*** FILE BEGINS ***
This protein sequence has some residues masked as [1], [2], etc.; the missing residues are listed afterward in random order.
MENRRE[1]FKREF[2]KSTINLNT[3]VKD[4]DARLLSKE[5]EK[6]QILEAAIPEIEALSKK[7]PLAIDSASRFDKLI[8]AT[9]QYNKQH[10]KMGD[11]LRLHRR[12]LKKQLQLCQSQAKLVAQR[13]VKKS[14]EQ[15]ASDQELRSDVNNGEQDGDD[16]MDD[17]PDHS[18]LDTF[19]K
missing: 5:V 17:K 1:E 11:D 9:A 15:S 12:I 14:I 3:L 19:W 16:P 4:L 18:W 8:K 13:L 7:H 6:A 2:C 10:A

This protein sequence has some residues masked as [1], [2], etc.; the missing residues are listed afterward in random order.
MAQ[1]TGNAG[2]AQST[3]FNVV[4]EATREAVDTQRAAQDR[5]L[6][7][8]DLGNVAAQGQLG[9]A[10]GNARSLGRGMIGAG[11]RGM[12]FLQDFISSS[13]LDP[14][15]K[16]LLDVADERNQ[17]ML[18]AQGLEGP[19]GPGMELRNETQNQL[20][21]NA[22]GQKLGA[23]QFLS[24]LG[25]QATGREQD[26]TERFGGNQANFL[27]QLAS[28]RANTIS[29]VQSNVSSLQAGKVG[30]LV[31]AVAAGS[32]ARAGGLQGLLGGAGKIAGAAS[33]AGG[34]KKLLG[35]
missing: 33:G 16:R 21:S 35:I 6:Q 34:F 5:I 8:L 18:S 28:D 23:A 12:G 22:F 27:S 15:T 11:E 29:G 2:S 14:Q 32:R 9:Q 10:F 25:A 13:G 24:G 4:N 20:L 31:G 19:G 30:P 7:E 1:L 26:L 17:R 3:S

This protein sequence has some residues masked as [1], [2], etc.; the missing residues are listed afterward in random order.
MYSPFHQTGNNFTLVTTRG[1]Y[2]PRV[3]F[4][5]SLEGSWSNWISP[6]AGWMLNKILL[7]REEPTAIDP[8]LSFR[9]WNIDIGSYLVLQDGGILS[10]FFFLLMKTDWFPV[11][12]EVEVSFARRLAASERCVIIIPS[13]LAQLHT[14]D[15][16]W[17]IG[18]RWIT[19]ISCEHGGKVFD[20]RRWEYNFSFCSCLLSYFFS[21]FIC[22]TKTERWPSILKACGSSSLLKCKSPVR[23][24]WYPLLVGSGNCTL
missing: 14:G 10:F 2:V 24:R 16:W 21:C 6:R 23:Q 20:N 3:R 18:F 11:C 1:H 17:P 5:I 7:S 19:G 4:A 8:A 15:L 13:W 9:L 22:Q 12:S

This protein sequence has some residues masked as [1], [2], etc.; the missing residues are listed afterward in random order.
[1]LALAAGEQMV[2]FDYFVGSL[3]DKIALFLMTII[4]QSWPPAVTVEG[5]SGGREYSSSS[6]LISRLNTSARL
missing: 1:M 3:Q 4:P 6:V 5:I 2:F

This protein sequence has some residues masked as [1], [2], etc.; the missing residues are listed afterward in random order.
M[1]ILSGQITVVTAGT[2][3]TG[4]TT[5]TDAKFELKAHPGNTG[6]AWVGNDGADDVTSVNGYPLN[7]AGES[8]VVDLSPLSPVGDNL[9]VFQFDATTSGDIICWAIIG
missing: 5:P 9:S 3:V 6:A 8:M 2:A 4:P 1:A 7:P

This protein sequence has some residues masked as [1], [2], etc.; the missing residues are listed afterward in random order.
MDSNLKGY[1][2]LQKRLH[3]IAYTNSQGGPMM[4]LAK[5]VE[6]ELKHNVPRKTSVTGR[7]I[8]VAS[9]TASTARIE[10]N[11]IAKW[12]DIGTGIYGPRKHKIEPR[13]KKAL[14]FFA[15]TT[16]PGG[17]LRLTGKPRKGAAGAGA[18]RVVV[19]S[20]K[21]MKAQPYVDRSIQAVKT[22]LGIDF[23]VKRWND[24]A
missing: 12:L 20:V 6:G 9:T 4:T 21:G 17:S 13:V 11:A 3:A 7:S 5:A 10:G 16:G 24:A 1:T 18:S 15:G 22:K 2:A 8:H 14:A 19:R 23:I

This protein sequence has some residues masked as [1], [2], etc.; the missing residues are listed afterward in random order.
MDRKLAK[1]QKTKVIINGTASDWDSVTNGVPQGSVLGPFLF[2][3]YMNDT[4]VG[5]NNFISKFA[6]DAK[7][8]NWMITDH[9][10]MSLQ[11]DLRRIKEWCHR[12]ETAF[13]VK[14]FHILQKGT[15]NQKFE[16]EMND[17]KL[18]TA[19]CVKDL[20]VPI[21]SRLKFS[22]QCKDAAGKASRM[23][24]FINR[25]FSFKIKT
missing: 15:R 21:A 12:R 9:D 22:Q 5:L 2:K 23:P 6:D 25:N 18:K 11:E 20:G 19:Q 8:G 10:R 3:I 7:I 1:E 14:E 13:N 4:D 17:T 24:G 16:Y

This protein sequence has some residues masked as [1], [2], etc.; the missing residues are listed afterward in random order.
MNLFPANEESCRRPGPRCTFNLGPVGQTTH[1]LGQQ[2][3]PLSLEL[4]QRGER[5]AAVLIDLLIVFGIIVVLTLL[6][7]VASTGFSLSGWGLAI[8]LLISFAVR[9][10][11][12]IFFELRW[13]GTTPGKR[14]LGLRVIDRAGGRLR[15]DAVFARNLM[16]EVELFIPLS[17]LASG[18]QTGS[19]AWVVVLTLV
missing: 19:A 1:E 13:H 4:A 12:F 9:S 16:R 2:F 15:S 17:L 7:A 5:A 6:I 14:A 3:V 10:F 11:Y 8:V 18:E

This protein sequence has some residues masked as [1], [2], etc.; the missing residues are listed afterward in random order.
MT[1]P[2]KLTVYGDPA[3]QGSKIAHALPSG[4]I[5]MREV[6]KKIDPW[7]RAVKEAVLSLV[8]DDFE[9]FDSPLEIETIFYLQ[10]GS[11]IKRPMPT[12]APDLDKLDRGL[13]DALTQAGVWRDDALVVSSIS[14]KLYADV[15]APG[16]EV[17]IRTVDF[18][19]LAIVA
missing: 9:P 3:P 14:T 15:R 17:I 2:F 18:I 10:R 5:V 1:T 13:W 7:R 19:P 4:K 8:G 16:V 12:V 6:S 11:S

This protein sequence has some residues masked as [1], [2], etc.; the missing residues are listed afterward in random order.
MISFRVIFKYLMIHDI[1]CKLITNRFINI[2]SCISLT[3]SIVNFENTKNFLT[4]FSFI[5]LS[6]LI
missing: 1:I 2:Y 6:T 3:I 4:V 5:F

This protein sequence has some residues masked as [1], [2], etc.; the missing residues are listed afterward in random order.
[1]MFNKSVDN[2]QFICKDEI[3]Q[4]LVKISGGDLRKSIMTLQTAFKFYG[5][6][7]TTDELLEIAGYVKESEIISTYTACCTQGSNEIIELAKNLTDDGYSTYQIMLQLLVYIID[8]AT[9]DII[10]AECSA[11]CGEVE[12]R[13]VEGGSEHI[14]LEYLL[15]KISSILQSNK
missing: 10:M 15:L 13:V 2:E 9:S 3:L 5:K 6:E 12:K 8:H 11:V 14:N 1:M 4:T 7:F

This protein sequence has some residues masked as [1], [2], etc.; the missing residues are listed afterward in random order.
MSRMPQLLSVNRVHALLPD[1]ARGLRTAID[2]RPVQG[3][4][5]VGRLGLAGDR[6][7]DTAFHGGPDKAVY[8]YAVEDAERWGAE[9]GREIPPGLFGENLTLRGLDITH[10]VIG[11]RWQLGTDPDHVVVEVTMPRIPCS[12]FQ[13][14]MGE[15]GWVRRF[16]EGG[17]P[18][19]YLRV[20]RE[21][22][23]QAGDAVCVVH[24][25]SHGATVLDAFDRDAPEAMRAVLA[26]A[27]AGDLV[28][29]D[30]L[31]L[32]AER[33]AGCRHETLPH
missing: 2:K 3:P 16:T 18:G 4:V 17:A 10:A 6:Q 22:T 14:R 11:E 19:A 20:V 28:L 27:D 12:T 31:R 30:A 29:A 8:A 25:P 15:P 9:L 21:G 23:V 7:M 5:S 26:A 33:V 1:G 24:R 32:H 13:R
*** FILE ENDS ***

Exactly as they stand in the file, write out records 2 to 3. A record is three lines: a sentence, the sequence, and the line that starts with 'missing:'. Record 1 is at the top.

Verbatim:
This protein sequence has some residues masked as [1], [2], etc.; the missing residues are listed afterward in random order.
MAQ[1]TGNAG[2]AQST[3]FNVV[4]EATREAVDTQRAAQDR[5]L[6][7][8]DLGNVAAQGQLG[9]A[10]GNARSLGRGMIGAG[11]RGM[12]FLQDFISSS[13]LDP[14][15]K[16]LLDVADERNQ[17]ML[18]AQGLEGP[19]GPGMELRNETQNQL[20][21]NA[22]GQKLGA[23]QFLS[24]LG[25]QATGREQD[26]TERFGGNQANFL[27]QLAS[28]RANTIS[29]VQSNVSSLQAGKVG[30]LV[31]AVAAGS[32]ARAGGLQGLLGGAGKIAGAAS[33]AGG[34]KKLLG[35]
missing: 33:G 16:R 21:S 35:I 6:Q 34:F 5:I 8:L 18:S 28:D 23:A 12:G 22:F 27:S 15:T 11:E 29:G 2:S 14:Q 32:R 9:Q 10:F 25:A 13:G 24:G 4:N 20:L 31:G 19:G 30:P 7:E 1:L 26:L 17:R 3:S

This protein sequence has some residues masked as [1], [2], etc.; the missing residues are listed afterward in random order.
MYSPFHQTGNNFTLVTTRG[1]Y[2]PRV[3]F[4][5]SLEGSWSNWISP[6]AGWMLNKILL[7]REEPTAIDP[8]LSFR[9]WNIDIGSYLVLQDGGILS[10]FFFLLMKTDWFPV[11][12]EVEVSFARRLAASERCVIIIPS[13]LAQLHT[14]D[15][16]W[17]IG[18]RWIT[19]ISCEHGGKVFD[20]RRWEYNFSFCSCLLSYFFS[21]FIC[22]TKTERWPSILKACGSSSLLKCKSPVR[23][24]WYPLLVGSGNCTL
missing: 14:G 10:F 2:V 24:R 16:W 21:C 6:R 23:Q 20:N 3:R 18:F 11:C 1:H 17:P 5:I 7:S 19:G 4:A 8:A 15:L 13:W 9:L 22:Q 12:S